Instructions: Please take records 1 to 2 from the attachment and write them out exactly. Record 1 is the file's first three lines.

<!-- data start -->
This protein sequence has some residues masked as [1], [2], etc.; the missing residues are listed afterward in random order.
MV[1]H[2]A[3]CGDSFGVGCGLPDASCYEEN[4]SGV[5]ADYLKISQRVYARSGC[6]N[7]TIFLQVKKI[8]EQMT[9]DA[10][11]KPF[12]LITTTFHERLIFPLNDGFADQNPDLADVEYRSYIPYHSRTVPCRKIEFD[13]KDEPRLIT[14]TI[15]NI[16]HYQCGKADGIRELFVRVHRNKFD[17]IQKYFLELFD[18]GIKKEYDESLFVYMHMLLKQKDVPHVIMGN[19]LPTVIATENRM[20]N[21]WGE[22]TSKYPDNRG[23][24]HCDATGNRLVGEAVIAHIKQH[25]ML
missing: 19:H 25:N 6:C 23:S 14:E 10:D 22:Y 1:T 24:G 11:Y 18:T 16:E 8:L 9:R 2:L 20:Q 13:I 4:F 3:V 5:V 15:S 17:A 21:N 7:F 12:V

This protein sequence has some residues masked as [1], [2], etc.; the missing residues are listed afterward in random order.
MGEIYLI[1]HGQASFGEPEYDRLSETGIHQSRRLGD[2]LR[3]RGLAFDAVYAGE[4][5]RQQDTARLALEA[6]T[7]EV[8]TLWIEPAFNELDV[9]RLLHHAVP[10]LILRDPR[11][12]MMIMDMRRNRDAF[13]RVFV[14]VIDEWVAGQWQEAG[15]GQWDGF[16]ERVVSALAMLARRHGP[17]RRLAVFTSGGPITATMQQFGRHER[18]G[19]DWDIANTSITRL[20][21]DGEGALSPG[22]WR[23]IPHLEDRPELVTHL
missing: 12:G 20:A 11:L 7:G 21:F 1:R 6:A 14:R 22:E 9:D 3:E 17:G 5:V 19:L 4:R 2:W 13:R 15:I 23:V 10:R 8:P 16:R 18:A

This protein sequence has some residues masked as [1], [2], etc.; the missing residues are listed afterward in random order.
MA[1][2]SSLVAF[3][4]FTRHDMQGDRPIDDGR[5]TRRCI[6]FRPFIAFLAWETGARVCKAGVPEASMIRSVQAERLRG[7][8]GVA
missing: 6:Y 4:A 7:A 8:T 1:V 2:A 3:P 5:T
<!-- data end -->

This protein sequence has some residues masked as [1], [2], etc.; the missing residues are listed afterward in random order.
MV[1]H[2]A[3]CGDSFGVGCGLPDASCYEEN[4]SGV[5]ADYLKISQRVYARSGC[6]N[7]TIFLQVKKI[8]EQMT[9]DA[10][11]KPF[12]LITTTFHERLIFPLNDGFADQNPDLADVEYRSYIPYHSRTVPCRKIEFD[13]KDEPRLIT[14]TI[15]NI[16]HYQCGKADGIRELFVRVHRNKFD[17]IQKYFLELFD[18]GIKKEYDESLFVYMHMLLKQKDVPHVIMGN[19]LPTVIATENRM[20]N[21]WGE[22]TSKYPDNRG[23][24]HCDATGNRLVGEAVIAHIKQH[25]ML
missing: 19:H 25:N 6:C 23:S 14:E 10:D 22:Y 1:T 24:G 11:Y 18:T 16:E 8:L 9:R 2:L 20:Q 13:I 4:F 3:V 5:V 15:S 17:A 21:N 7:F 12:V

This protein sequence has some residues masked as [1], [2], etc.; the missing residues are listed afterward in random order.
MGEIYLI[1]HGQASFGEPEYDRLSETGIHQSRRLGD[2]LR[3]RGLAFDAVYAGE[4][5]RQQDTARLALEA[6]T[7]EV[8]TLWIEPAFNELDV[9]RLLHHAVP[10]LILRDPR[11][12]MMIMDMRRNRDAF[13]RVFV[14]VIDEWVAGQWQEAG[15]GQWDGF[16]ERVVSALAMLARRHGP[17]RRLAVFTSGGPITATMQQFGRHER[18]G[19]DWDIANTSITRL[20][21]DGEGALSPG[22]WR[23]IPHLEDRPELVTHL
missing: 12:G 20:A 11:L 7:G 21:F 1:R 6:A 14:R 22:E 9:D 3:E 17:G 5:V 19:L 4:R 2:W 13:R 15:I 23:V 10:R 8:P 16:R 18:A